SV: On June 16, INEGI [published] the results of a study on intergenerational social mobility. They made surveys all around the country, asking people between 25 and 64 years old about their socioeconomic status and the variables that influenced the way they lived. This was the first time that questions about ethnicity were asked to people who are considered “indigenous” in Mexico. People were asked to self-identify their skin tonality, and the person taking the survey also had a sort of Pantone palette of possible skin tonality results. The results show, for the first time, the relationship between skin tonalities, [education], and type of work. The results didn’t surprise me, because whiteness is seen as a space of privilege, and this is not new in Mexico or in the rest of the world. Moreno Figueroa said that darker skin tones cannot consistently occupy the space of racial privilege — whiteness.
DVHM: Hopefully most of our readers are familiar with the ways that machismo and sexism manifest in visual culture, but can you explain some of the ways that pigmentocracy is visualized in the images that surround us?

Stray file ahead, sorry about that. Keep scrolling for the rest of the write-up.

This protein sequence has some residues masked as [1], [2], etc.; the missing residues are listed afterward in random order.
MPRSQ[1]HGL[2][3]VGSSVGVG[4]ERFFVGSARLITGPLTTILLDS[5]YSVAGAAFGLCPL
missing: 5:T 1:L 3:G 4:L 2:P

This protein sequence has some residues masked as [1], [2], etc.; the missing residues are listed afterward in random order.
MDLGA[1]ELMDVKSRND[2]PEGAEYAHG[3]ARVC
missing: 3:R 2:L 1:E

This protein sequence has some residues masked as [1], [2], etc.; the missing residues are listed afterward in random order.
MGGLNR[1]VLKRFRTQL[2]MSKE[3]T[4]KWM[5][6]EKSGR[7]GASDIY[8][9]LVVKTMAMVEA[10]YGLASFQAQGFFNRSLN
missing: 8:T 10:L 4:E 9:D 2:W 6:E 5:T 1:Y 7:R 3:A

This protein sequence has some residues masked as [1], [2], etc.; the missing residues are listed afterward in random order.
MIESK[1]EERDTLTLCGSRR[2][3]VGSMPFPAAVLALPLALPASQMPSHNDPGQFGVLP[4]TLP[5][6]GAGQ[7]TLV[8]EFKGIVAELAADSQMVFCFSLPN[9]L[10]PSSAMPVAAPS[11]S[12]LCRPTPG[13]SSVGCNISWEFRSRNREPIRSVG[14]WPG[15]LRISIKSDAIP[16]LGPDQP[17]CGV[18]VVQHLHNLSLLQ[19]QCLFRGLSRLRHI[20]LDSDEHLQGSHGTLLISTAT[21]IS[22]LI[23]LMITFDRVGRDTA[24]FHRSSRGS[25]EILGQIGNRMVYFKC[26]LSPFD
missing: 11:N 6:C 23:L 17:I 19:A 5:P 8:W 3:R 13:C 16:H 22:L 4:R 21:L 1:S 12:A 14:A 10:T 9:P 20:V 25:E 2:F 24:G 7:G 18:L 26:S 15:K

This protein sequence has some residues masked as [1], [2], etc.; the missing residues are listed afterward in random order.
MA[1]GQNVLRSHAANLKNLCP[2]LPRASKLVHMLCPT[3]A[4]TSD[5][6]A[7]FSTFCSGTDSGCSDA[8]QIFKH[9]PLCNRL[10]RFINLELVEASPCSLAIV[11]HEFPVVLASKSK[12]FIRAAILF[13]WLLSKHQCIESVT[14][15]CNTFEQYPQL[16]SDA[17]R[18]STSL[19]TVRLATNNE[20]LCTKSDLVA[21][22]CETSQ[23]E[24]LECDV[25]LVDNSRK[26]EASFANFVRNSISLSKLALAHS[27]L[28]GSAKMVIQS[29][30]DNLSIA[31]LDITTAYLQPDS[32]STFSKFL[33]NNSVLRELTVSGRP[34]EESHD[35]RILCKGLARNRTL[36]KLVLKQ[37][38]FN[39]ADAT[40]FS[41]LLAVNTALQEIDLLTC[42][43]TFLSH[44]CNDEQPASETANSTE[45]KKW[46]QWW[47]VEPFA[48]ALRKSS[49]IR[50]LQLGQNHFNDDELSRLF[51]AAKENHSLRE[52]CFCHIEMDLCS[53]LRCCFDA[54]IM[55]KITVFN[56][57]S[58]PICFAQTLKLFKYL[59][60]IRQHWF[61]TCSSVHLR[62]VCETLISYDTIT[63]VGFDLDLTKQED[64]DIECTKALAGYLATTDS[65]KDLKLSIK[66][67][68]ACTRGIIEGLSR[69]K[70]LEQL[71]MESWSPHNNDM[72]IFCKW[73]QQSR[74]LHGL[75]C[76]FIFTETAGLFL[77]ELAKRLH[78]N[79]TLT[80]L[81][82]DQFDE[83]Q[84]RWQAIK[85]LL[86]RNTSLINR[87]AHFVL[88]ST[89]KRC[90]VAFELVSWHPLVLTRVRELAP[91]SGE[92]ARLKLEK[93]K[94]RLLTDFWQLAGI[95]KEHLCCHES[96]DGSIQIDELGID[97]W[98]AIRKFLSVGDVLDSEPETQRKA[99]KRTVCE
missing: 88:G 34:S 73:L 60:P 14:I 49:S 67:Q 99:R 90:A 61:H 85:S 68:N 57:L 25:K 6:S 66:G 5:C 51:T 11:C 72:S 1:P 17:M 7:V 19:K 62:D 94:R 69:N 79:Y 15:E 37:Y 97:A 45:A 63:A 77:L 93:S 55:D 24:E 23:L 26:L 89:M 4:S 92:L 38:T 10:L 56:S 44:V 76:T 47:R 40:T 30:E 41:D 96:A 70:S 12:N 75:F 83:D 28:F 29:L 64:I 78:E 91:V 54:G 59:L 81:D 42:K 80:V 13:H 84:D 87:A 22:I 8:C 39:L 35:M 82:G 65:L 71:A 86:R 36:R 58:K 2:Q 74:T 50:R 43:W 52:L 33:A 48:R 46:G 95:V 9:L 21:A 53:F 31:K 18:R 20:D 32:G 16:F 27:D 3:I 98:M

SV: In pigmentocracy, skin tones exist relationally and contextually: The social meaning of each “color” is shaped by human intervention on biological raw material. Within this system, who is “white” is also “rich” — that is, whiteness works as a space of desired privilege, an aspiration of social belonging. Thus, following Monica Figueroa, whiteness is not always associated with a “white body.” Not all white-skinned people occupy a place of legitimacy, but whiteness is an issue that, while it includes pigmentation as one of its elements, goes beyond that. Being “white” in Mexico is not only a matter of a certain color but also of social relations and cultural context.
Examples of this are everywhere. In 2013, there was a scandal because for the casting of a commercial for Aeroméxico the producer requested actors of “white complexion” who seemed “upper class” and “not morenos” [brown], because, we know, brown people are perceived as having fewer economic resources and, therefore, are not [likely] customers of the airline’s Premier Club. Also, in politics, during electoral campaigns, you can see the faces of politicians, both men and women, photoshopped to occupy the space of whiteness and be more likable and trustworthy. Last year I wrote about some of the contemporary artists working with this subject for Terremoto Magazine: Santiago Sierra, Erik Meyenberg, Colectivo Zunga, Yutzil Cruz, Zac Blas.